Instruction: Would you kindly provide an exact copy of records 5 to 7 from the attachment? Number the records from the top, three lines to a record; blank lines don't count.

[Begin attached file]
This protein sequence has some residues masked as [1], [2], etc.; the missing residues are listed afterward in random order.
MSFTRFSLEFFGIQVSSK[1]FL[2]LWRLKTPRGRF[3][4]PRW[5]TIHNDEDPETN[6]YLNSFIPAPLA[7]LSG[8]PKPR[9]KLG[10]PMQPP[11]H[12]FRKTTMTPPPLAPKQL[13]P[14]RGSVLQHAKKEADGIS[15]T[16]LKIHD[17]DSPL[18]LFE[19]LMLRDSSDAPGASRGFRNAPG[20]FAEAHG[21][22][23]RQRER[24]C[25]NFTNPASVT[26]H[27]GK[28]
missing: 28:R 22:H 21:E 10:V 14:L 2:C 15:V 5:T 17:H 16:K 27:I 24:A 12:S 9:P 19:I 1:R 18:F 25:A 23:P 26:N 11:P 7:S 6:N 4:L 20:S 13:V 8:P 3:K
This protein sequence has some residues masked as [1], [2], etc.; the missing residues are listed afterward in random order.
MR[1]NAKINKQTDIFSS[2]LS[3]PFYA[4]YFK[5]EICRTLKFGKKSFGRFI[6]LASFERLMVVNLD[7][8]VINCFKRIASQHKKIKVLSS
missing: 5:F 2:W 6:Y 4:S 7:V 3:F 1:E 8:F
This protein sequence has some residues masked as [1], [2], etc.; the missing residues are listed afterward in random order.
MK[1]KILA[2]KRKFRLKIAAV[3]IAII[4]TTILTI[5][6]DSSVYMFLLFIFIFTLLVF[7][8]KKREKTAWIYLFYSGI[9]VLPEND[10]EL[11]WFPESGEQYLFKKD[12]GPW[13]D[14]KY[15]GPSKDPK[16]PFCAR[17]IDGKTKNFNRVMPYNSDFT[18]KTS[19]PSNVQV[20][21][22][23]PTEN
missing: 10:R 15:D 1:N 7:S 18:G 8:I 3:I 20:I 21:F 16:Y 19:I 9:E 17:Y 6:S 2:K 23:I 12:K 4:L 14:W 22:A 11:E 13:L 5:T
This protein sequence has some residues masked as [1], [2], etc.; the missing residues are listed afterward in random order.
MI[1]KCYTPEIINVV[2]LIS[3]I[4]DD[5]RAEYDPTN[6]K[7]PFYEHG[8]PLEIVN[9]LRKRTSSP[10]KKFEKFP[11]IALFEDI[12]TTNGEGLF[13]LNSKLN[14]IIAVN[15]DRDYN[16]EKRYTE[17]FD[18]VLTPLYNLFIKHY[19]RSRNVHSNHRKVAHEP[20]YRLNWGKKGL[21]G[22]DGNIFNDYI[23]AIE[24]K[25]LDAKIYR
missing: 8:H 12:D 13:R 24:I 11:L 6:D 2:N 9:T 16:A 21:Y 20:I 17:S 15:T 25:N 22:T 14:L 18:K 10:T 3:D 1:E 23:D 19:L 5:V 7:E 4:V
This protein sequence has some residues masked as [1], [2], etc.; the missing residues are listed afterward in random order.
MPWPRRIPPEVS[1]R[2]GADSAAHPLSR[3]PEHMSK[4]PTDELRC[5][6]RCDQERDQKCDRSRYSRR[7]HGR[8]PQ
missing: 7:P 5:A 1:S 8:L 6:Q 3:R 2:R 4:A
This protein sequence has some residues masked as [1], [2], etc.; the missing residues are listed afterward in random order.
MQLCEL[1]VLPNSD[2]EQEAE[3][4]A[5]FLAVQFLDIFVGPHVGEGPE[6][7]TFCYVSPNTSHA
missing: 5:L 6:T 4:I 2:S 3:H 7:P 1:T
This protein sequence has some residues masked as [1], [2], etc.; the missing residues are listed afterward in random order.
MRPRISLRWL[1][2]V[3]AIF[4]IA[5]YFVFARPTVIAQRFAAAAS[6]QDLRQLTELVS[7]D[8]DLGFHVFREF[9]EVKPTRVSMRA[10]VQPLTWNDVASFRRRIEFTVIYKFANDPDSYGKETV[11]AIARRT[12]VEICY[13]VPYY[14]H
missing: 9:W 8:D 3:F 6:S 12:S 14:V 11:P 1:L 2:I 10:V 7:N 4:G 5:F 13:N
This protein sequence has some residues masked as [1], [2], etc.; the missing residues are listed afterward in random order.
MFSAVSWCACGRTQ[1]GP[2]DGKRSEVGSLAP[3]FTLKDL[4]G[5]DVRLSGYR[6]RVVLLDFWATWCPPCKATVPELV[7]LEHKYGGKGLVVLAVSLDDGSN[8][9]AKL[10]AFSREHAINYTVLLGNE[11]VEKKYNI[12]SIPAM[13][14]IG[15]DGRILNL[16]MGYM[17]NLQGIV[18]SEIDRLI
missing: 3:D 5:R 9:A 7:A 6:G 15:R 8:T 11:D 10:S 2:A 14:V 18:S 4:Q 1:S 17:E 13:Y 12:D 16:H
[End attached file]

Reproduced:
This protein sequence has some residues masked as [1], [2], etc.; the missing residues are listed afterward in random order.
MPWPRRIPPEVS[1]R[2]GADSAAHPLSR[3]PEHMSK[4]PTDELRC[5][6]RCDQERDQKCDRSRYSRR[7]HGR[8]PQ
missing: 7:P 5:A 1:S 8:L 6:Q 3:R 2:R 4:A
This protein sequence has some residues masked as [1], [2], etc.; the missing residues are listed afterward in random order.
MQLCEL[1]VLPNSD[2]EQEAE[3][4]A[5]FLAVQFLDIFVGPHVGEGPE[6][7]TFCYVSPNTSHA
missing: 5:L 6:T 4:I 2:S 3:H 7:P 1:T
This protein sequence has some residues masked as [1], [2], etc.; the missing residues are listed afterward in random order.
MRPRISLRWL[1][2]V[3]AIF[4]IA[5]YFVFARPTVIAQRFAAAAS[6]QDLRQLTELVS[7]D[8]DLGFHVFREF[9]EVKPTRVSMRA[10]VQPLTWNDVASFRRRIEFTVIYKFANDPDSYGKETV[11]AIARRT[12]VEICY[13]VPYY[14]H
missing: 9:W 8:D 3:F 6:S 12:S 14:V 11:P 1:L 2:I 10:V 7:N 4:G 5:F 13:N